I read a great book written by a longtime friend, Bob Burg, along with co-author John David Mann. The title is Go-givers Sell More. While the book is primarily designed for those in the sales industry, its core lesson is universal. To succeed in the business world, you must be someone who brings value to the lives of others before expecting anything in return.
This concept embodies a fundamental shift in the mentality of salespeople who market products and services, as well as our approach to the marketing of our personal services.
I am ALWAYS turned off when people try to pitch me on things without first trying to build a relationship with me or to learn if what they are marketing is something I desire.
In today’s world, we want to do business with people we like and trust, people who have first shown an interest in us and the things that are important to us.
So, how can we make this shift in thinking work to our advantage? The answer is simple: we must focus on building meaningful relationships and putting the interest of others before our own.
Your circle of influence grows by 250 people every time you build a new relationship.
According to Bob and John, each of us has a circle of influence of about 250 people. Therefore, each time we build a new relationship, we are expanding our sphere of influence by 250 people. Here’s an example to illustrate the power of this point.
A friend once called to tell me that his company was looking for a sales VP in Orlando and asked if I knew of anyone. As I considered potential candidates, there was one person who stood out in my mind. His name is Gregg Corella. Gregg is a perfect example of a “go-giver.” He is someone who has been intentional about building a relationship with me and offering me value.
Here are the five simple things Gregg has done to make himself stand out:
1. He was very friendly in all our communications and showed an interest in me. I hate to say it, but he showed more of an interest in me than I did in him.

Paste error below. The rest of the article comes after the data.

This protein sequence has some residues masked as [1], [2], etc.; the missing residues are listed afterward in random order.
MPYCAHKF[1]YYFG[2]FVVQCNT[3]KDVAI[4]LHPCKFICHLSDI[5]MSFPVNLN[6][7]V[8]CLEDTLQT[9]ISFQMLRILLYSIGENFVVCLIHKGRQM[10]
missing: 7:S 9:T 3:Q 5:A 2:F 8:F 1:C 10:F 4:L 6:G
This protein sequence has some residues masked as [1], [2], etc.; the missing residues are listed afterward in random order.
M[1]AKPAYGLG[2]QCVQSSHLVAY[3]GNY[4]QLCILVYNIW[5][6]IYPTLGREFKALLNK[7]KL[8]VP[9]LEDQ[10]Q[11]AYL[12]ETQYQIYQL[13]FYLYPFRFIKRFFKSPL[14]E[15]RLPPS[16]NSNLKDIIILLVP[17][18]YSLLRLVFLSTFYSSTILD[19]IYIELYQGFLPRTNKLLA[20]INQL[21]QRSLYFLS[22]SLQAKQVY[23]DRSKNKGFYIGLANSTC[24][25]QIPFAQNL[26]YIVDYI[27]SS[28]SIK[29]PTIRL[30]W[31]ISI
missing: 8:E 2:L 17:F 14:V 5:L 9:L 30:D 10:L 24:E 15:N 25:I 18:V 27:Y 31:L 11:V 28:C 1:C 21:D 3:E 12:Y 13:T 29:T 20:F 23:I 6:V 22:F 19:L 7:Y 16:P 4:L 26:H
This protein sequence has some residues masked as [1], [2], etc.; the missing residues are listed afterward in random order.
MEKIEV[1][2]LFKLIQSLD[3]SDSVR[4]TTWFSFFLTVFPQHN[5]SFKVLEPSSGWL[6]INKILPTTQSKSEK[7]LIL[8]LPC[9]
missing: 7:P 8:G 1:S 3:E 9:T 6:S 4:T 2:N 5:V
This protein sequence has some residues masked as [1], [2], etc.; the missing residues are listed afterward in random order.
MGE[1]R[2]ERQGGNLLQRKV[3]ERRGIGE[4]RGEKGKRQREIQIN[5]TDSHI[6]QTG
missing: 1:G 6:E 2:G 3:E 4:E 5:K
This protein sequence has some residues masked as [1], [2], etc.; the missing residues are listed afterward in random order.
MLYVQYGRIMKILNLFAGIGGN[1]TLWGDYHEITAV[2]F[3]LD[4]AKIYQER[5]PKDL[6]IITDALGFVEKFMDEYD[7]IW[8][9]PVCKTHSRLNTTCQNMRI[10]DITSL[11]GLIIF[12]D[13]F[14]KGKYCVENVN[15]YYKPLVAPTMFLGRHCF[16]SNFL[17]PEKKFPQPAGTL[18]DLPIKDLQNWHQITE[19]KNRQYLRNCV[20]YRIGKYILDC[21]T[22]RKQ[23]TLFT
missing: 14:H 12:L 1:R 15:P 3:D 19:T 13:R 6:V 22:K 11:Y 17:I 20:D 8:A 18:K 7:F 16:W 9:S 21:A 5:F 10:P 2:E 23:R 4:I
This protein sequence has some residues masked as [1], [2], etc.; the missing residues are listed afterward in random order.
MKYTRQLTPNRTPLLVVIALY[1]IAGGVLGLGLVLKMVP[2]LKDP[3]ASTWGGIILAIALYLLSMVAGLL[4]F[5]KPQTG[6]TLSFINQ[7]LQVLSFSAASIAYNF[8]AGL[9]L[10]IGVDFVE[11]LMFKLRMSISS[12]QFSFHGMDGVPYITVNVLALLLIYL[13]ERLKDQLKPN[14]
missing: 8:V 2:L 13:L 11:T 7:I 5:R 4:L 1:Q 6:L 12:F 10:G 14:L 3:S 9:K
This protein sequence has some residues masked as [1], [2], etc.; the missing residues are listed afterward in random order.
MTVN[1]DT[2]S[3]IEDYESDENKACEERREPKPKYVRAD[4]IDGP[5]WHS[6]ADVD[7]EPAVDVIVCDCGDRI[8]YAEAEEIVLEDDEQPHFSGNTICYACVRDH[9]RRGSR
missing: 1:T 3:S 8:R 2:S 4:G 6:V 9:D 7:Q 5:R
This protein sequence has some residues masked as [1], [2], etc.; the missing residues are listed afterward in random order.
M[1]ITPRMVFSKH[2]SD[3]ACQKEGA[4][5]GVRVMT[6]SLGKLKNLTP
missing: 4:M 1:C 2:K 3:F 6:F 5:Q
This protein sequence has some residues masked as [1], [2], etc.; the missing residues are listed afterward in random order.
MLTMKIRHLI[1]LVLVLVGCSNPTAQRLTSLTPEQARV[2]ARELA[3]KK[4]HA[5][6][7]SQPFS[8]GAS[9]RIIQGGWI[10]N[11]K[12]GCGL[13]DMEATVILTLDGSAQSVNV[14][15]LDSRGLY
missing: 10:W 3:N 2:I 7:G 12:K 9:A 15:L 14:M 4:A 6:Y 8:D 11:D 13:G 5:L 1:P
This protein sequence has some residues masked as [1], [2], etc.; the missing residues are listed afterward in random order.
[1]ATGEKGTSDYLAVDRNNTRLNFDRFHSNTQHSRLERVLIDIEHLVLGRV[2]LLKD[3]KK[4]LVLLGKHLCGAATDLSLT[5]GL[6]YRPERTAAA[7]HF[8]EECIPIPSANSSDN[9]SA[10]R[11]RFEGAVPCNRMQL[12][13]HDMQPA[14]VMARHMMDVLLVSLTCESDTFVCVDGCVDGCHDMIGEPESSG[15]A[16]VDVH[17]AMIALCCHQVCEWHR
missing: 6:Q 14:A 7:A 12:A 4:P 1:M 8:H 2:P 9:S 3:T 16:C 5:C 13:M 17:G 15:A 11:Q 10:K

2. He went out of his way to help a mutual friend get a job, which I found impressive in a world filled with people focused on selfishness.
3. He sent me a direct message through Facebook complimenting me on the Little Things Matter fan page soon after it was launched.
4. A few weeks later, he sent me a message to let me know that he had recommended the Little Things Matter fan page to all his friends. Putting his credibility on the line by recommending the fan page was a great compliment.
5. His consistent positive communication prompted me to learn more about him. I reviewed his profile, photos, and posts on both LinkedIn and Facebook and, unlike 95% of the people that provide their personal information on social media and business-networking sites, Gregg has built a positive online brand. Tune in tomorrow to learn more about online branding.
Primarily based on these five things, I put my credibility and reputation on the line, which I seldom do, and recommended him to my friend.
Gregg is the perfect example of why “go-givers“ are the winners. He has been intentional about building meaningful relationships with people and, by doing so, has expanded his sphere of influence to thousands of people. And by building a relationship with me, a new career opportunity opened up for him.
Let me challenge you to begin to think like a “go-giver“ and to be conscious about building meaningful relationships and bringing value to others before expecting anything in return.
“You can get everything in life you want if you will just help enough other people get what they want.” – Zig Zigler
Building Rapport, Career, Communication